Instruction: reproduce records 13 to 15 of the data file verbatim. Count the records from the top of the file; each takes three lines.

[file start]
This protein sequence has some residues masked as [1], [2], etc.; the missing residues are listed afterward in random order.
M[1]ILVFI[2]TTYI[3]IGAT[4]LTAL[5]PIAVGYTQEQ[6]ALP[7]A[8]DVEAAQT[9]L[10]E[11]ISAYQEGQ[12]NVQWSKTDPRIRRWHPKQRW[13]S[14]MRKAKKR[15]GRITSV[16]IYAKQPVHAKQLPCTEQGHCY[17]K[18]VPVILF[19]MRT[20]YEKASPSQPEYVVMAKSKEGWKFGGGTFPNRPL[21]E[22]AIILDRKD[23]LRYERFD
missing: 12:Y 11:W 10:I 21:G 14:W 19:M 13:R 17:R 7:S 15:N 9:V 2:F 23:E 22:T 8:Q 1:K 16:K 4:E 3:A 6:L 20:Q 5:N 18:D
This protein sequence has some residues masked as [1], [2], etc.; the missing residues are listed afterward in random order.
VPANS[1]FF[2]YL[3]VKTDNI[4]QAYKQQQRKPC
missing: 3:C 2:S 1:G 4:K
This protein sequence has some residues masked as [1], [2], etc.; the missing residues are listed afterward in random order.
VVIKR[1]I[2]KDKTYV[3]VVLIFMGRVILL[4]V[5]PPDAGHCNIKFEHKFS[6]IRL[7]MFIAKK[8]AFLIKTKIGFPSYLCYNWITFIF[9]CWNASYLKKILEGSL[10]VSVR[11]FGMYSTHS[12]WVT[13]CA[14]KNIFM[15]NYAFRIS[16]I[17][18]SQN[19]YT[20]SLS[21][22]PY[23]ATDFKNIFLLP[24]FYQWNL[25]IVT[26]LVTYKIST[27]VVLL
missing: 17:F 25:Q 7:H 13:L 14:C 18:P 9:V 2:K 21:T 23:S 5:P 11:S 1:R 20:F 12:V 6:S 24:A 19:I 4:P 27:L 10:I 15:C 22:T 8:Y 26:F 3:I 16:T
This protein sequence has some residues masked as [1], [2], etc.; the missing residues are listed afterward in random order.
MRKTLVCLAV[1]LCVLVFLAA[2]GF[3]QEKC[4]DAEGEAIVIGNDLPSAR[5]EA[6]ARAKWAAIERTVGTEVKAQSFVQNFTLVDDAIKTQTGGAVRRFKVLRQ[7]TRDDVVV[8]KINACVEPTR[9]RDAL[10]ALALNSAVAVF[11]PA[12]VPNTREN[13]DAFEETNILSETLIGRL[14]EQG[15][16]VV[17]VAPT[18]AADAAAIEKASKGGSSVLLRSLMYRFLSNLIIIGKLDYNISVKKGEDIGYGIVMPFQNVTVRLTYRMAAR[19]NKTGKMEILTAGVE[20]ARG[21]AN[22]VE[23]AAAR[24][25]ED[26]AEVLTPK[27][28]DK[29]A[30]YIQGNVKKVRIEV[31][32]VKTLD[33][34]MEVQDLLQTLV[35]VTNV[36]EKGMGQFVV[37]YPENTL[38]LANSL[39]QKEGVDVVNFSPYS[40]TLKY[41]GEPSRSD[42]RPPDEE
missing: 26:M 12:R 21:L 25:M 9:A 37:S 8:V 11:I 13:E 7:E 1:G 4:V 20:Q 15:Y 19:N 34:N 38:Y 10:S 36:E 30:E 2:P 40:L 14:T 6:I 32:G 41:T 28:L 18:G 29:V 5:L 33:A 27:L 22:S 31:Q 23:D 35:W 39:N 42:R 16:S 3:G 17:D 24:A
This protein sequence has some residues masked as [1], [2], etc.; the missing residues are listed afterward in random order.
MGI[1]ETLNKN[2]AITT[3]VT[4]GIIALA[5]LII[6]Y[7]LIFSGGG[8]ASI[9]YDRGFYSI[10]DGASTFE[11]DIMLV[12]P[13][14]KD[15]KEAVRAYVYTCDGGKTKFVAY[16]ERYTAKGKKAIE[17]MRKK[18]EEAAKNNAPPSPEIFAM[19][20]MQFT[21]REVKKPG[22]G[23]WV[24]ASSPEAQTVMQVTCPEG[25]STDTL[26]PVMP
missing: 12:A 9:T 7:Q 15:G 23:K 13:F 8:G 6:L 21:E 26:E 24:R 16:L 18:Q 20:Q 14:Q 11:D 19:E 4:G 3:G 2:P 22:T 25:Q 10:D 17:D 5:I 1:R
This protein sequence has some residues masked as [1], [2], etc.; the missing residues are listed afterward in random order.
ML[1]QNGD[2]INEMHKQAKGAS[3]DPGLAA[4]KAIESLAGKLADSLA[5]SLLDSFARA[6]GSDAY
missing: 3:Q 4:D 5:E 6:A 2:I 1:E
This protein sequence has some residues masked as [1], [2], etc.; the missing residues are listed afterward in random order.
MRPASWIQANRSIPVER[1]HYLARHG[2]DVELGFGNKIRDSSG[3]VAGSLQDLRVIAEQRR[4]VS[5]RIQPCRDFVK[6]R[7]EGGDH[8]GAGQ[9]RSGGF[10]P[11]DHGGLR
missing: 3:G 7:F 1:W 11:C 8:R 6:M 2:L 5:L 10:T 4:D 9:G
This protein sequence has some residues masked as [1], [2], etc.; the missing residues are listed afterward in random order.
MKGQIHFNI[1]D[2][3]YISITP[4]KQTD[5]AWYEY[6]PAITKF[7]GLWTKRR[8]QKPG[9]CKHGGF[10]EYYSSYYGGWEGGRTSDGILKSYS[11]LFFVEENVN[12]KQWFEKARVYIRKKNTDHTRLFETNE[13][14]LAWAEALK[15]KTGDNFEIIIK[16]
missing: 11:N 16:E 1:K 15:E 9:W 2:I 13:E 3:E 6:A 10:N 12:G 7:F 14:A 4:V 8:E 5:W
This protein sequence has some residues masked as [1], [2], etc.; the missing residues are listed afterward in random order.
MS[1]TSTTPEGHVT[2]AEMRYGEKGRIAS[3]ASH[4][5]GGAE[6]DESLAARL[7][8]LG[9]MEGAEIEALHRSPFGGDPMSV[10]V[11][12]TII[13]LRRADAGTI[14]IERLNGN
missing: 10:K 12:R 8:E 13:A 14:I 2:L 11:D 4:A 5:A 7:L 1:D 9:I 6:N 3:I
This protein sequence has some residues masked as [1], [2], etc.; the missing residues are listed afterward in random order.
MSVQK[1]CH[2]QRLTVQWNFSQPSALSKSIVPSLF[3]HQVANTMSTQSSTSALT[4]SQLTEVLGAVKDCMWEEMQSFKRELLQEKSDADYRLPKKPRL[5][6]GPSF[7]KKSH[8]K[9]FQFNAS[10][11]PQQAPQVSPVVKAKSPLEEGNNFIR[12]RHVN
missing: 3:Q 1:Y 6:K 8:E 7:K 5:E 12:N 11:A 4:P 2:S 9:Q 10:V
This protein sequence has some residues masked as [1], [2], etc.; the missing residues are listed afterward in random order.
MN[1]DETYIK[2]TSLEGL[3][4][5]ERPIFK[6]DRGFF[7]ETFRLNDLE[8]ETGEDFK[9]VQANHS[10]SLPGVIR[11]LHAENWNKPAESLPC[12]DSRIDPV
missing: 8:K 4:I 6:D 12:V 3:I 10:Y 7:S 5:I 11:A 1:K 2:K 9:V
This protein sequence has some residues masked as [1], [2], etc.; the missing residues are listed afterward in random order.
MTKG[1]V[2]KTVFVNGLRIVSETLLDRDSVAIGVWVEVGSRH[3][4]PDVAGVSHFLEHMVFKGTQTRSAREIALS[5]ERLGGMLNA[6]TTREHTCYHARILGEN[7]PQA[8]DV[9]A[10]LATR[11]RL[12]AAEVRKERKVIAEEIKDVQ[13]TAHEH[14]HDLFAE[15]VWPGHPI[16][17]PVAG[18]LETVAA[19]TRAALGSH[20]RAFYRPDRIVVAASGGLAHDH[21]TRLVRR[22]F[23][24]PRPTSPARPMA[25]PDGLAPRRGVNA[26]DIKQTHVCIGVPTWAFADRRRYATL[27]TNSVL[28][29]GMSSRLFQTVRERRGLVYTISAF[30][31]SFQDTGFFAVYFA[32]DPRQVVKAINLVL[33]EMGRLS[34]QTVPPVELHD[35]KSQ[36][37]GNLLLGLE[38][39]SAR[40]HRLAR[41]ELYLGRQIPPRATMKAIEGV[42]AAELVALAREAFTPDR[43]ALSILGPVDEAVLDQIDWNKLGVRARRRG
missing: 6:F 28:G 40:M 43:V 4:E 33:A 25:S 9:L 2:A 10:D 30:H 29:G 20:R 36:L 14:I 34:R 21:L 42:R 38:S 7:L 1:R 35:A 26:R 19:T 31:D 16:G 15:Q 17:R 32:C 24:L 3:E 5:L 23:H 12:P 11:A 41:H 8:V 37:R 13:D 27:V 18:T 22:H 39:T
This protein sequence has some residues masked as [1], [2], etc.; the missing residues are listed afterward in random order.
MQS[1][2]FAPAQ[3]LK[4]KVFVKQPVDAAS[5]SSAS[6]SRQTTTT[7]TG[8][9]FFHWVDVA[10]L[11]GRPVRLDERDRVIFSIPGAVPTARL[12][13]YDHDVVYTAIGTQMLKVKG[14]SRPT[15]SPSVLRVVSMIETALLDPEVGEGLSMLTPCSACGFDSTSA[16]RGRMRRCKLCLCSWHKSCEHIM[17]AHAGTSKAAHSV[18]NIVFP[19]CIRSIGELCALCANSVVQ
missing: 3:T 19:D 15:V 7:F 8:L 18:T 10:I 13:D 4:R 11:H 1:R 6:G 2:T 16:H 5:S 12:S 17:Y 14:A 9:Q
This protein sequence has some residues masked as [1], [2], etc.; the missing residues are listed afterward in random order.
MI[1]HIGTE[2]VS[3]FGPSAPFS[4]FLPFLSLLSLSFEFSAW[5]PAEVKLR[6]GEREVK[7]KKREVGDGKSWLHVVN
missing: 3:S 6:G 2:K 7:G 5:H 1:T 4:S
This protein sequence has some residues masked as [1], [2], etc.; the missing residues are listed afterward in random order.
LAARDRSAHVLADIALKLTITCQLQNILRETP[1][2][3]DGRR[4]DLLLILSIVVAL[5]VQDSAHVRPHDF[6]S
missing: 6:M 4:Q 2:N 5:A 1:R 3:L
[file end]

This protein sequence has some residues masked as [1], [2], etc.; the missing residues are listed afterward in random order.
MQS[1][2]FAPAQ[3]LK[4]KVFVKQPVDAAS[5]SSAS[6]SRQTTTT[7]TG[8][9]FFHWVDVA[10]L[11]GRPVRLDERDRVIFSIPGAVPTARL[12][13]YDHDVVYTAIGTQMLKVKG[14]SRPT[15]SPSVLRVVSMIETALLDPEVGEGLSMLTPCSACGFDSTSA[16]RGRMRRCKLCLCSWHKSCEHIM[17]AHAGTSKAAHSV[18]NIVFP[19]CIRSIGELCALCANSVVQ
missing: 3:T 19:D 15:V 7:F 8:L 18:T 10:I 13:D 4:R 11:H 1:R 6:G 2:T 16:H 5:S 12:S 17:Y 14:A 9:Q
This protein sequence has some residues masked as [1], [2], etc.; the missing residues are listed afterward in random order.
MI[1]HIGTE[2]VS[3]FGPSAPFS[4]FLPFLSLLSLSFEFSAW[5]PAEVKLR[6]GEREVK[7]KKREVGDGKSWLHVVN
missing: 3:S 6:G 2:K 7:G 5:H 1:T 4:S
This protein sequence has some residues masked as [1], [2], etc.; the missing residues are listed afterward in random order.
LAARDRSAHVLADIALKLTITCQLQNILRETP[1][2][3]DGRR[4]DLLLILSIVVAL[5]VQDSAHVRPHDF[6]S
missing: 6:M 4:Q 2:N 5:A 1:R 3:L